No Buzz About It: Five College Football Postseason All-Star Snubs

InTheBleachers.netSenior Analyst IJanuary 22, 2009

During the latest In The Bleachers podcast, I made a point about wanting to see declared juniors suit up for postseason all-star games in preparation for the draft.

While I know that kind of a situation is all but impossible given the time frame of an already early declaration day, I still think NFL scouts and personnel directors would benefit from seeing these young men in pads and not just in the combine and pro day workouts of the spring.

Also, I think it would benefit a number of the players, especially those who often get branded as “overachievers” and don’t quite blow the scouting world’s collective socks off at the combine.

One point I forgot to bring up during the show was how this very lack of exposure doesn’t just affect how underclassmen are perceived headed into the draft, but also significantly effects how under-the-radar senior prospects are perceived. Case in point, what about some of the seniors who’ve been left off the invitation lists for the all-star games?

The following five players are all seniors who’ve had distinguished careers, yet for one reason or another were not invited to one of the three postseason all-star games in preparation from the draft. Do they have a viable NFL future? Maybe, maybe not, but considering their college production, they all deserve at least a chance to make it on the next level.

WR Nate Swift, Nebraska

Even with Nebraska’s distinctive option football history, it’s hard to believe that the school’s all-time leading receiver has generated so little talk about a possible NFL future. Yet that’s exactly the case with departing senior Nate Swift, who comes off his most impressive campaign yet after catching 63 balls for 941 yards and 10 TDs in 2008.

At 6'2", 200-lbs., he has good size for an NFL receiver, and despite getting categorically stereotyped as an “overachiever” and a “possession” wide receiver, he’s nevertheless blossomed into a sure-handed target in a pro style offense.

Swift has more than enough functional speed to play in the NFL, while his blocking ability, toughness after the catch, and body control make him a prime candidate to compliment any NFL passing attack.

QB Willie Tuitama, Arizona

Even in a year in which the top end quarterback talent seems sparse, it’s somewhat surprising to me that we haven’t heard more about NFL teams that would be willing to take a chance on a guy like Tuitama with a late round pick. This is especially dumbfounding when you factor in Tuitama’s record-setting career at Arizona, where he threw for more than 9,000 yards and 67 touchdowns.

Mechanically he looks as strong as anyone in the draft, and once more has shown a real improvement over the last two years in Tucson with the change in offensive systems.

I know there are questions about his escapability and athleticism within the pocket, but at 6'3", 230-lbs., you’d think his combination of size, arm strength, and production at the collegiate level would be enough to draw more NFL attention.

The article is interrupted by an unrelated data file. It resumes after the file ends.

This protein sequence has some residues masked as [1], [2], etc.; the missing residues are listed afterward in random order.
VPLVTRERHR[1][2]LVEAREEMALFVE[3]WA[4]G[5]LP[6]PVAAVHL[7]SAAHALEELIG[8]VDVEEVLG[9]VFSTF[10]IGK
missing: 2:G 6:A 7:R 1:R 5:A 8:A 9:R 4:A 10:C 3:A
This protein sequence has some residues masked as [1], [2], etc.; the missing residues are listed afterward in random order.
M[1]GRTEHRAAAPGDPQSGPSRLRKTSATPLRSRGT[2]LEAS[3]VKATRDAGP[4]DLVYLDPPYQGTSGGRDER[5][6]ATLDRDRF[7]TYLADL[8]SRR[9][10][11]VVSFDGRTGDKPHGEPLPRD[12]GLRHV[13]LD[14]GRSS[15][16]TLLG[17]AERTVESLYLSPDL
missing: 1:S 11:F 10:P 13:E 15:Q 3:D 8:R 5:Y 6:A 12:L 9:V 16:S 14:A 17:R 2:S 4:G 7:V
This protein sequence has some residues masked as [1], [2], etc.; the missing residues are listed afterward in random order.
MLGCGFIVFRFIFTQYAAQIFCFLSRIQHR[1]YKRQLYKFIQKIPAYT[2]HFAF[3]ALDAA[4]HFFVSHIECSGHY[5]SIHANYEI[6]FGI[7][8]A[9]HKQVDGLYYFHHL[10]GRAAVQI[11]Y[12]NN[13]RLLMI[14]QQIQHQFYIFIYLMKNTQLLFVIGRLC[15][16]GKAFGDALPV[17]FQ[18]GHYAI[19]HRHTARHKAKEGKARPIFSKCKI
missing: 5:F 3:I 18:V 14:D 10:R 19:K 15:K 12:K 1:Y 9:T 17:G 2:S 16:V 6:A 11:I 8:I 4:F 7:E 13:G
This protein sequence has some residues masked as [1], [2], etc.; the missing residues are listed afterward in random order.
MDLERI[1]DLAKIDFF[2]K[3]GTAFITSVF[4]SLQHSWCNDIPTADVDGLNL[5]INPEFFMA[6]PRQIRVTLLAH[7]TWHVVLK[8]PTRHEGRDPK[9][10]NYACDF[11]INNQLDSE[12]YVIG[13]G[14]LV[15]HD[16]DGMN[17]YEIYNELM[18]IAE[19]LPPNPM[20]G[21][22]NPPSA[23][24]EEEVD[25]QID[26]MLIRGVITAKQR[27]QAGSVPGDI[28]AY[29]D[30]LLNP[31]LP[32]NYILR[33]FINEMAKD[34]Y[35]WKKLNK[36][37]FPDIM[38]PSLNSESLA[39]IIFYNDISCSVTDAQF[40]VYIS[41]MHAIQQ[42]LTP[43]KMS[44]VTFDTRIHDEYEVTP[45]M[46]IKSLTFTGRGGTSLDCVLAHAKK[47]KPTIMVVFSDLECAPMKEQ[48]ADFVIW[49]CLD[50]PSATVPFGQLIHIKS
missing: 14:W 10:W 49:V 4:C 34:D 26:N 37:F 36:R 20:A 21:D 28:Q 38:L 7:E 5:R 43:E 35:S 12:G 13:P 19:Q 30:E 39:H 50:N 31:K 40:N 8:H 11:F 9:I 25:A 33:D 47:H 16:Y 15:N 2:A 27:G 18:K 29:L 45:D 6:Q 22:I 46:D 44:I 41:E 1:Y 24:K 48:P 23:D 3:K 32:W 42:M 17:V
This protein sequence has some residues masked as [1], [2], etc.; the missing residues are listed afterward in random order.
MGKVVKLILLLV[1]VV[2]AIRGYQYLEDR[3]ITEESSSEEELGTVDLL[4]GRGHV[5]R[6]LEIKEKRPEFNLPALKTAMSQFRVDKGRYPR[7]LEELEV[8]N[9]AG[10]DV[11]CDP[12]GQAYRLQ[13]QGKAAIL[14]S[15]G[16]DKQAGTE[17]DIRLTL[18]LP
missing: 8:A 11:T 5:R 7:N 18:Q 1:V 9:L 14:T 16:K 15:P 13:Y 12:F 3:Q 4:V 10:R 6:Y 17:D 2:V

TE Darius Hill, Ball State

Size and speed. We hear the phrase so much that it has become trite and worn out when describing the physical ability of prospects, yet it still manages to define exactly what scouts are looking for in a top-flight tight end.

At 6'6", Ball State’s Hill certainly has the size to make an impact at the next level, while his speed (estimated in the 4.7 range) is more than adequate for his body type. While he suffers from the stigma of being a below average blocker who lacks the physicality to play on the line in an NFL offense, he more than proved his worth as a red zone threat at the collegiate level, catching 31 career touchdown passes for the Cardinals.

As strange as this sounds, I think Hill suffered from the diversification of Ball State’s offense this year, but I still have to question why the First Team All-MAC selection was left out of the postseason party.

FS Daniel Charbonnet, Texas Tech

The former Woodlands star and Duke transfer has been something of a journeyman during his college career, not seeing significant action until the 2007 season with the Red Raiders. Still, he was arguably one of the best Big XII defenders last season, registering 92 tackles and a team-leading six picks, including a key interception against Texas that he returned for a touchdown.

A second-team All-Big XII selection at safety, Charbonnet is a bit undersized at 5'11", but has adequate speed for his position and a great on-field attitude. Maybe not a guy you’d expect to see at the Senior Bowl, but I’m surprised he did not earn a Texas vs. The Nation nod.

WR Casey Fitzgerald, North Texas

One of the most underrated skill position players in the entire country, Fitzgerald has quietly compiled an impressive on-field résumé over the past two seasons in Denton. He’s caught over 100 passes each of the past two seasons and was named first team All-Sun Belt in both cases.

While he does not wow you with his 5'11" size and may not run in the 4.4 range, he plays with excellent game speed and displays crisp route-running ability and great body control. He reminds me a good deal of Rice wide receiver Jarett Dillard in his approach to the game, but doesn’t get near the amount of publicity Dillard does. I think he could be a huge steal in a very deep wide receiver class.

Now that you’ve seen my list of All-Star senior snubs, we want to hear from you! Which players do you think should be generating more draft “buzz?” And who do you think is getting a bad rap when it comes to their projection at the next level?